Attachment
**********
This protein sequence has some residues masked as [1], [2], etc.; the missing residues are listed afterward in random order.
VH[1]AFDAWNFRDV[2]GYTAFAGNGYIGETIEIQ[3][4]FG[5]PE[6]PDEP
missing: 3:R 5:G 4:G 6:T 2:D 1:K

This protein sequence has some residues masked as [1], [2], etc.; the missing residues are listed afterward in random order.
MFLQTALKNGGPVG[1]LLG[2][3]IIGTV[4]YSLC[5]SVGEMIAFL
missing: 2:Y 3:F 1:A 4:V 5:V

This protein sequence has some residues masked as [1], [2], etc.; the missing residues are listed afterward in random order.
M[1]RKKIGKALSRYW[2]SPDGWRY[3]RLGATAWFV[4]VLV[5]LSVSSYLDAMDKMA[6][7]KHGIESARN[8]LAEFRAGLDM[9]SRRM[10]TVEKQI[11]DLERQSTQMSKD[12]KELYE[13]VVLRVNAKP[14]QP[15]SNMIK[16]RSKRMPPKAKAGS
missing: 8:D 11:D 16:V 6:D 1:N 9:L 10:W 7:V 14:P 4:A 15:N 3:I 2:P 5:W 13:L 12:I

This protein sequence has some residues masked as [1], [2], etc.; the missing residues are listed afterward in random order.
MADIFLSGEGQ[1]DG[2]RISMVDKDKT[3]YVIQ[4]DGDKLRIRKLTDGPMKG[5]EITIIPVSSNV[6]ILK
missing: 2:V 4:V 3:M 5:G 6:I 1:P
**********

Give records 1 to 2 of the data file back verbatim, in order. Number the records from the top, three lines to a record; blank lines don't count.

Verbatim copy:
This protein sequence has some residues masked as [1], [2], etc.; the missing residues are listed afterward in random order.
VH[1]AFDAWNFRDV[2]GYTAFAGNGYIGETIEIQ[3][4]FG[5]PE[6]PDEP
missing: 3:R 5:G 4:G 6:T 2:D 1:K

This protein sequence has some residues masked as [1], [2], etc.; the missing residues are listed afterward in random order.
MFLQTALKNGGPVG[1]LLG[2][3]IIGTV[4]YSLC[5]SVGEMIAFL
missing: 2:Y 3:F 1:A 4:V 5:V